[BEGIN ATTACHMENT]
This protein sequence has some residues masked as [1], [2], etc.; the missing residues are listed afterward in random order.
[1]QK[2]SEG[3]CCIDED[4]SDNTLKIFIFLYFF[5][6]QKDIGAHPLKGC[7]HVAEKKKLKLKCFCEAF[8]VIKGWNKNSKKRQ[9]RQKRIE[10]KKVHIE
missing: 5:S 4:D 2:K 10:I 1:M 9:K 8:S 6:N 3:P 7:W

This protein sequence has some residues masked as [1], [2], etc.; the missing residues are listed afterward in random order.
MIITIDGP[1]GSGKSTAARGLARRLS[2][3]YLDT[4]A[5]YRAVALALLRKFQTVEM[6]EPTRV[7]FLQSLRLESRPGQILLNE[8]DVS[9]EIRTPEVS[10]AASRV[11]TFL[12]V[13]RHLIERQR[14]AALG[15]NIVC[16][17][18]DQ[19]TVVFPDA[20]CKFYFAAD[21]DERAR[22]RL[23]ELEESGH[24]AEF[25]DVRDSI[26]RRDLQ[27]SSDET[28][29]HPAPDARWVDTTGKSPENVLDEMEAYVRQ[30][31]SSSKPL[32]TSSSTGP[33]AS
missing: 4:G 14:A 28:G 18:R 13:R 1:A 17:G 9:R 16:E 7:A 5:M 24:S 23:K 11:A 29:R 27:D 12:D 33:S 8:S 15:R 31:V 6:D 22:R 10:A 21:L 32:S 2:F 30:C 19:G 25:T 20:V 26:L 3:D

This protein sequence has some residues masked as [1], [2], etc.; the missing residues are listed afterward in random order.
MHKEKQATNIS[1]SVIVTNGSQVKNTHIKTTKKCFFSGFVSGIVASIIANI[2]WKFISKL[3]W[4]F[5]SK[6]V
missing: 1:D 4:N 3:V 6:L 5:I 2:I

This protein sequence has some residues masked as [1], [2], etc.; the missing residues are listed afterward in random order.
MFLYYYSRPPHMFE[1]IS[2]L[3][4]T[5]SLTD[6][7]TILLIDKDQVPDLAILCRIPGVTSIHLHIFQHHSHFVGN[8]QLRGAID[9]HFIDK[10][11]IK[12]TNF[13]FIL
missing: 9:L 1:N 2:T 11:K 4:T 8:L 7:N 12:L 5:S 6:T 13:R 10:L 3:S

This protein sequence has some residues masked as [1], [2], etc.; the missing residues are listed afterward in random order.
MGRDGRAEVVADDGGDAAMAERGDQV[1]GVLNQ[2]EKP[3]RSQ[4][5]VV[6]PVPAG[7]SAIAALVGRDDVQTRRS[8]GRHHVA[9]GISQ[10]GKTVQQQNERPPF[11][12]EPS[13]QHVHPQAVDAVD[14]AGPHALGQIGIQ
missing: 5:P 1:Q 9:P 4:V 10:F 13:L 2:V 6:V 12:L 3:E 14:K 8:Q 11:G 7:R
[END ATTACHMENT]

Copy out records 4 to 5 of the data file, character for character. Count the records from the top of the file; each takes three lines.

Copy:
This protein sequence has some residues masked as [1], [2], etc.; the missing residues are listed afterward in random order.
MFLYYYSRPPHMFE[1]IS[2]L[3][4]T[5]SLTD[6][7]TILLIDKDQVPDLAILCRIPGVTSIHLHIFQHHSHFVGN[8]QLRGAID[9]HFIDK[10][11]IK[12]TNF[13]FIL
missing: 9:L 1:N 2:T 11:K 4:T 8:L 7:N 12:L 5:S 6:T 13:R 10:L 3:S

This protein sequence has some residues masked as [1], [2], etc.; the missing residues are listed afterward in random order.
MGRDGRAEVVADDGGDAAMAERGDQV[1]GVLNQ[2]EKP[3]RSQ[4][5]VV[6]PVPAG[7]SAIAALVGRDDVQTRRS[8]GRHHVA[9]GISQ[10]GKTVQQQNERPPF[11][12]EPS[13]QHVHPQAVDAVD[14]AGPHALGQIGIQ
missing: 5:P 1:Q 9:P 4:V 10:F 13:L 2:V 6:V 12:L 3:E 14:K 8:Q 11:G 7:R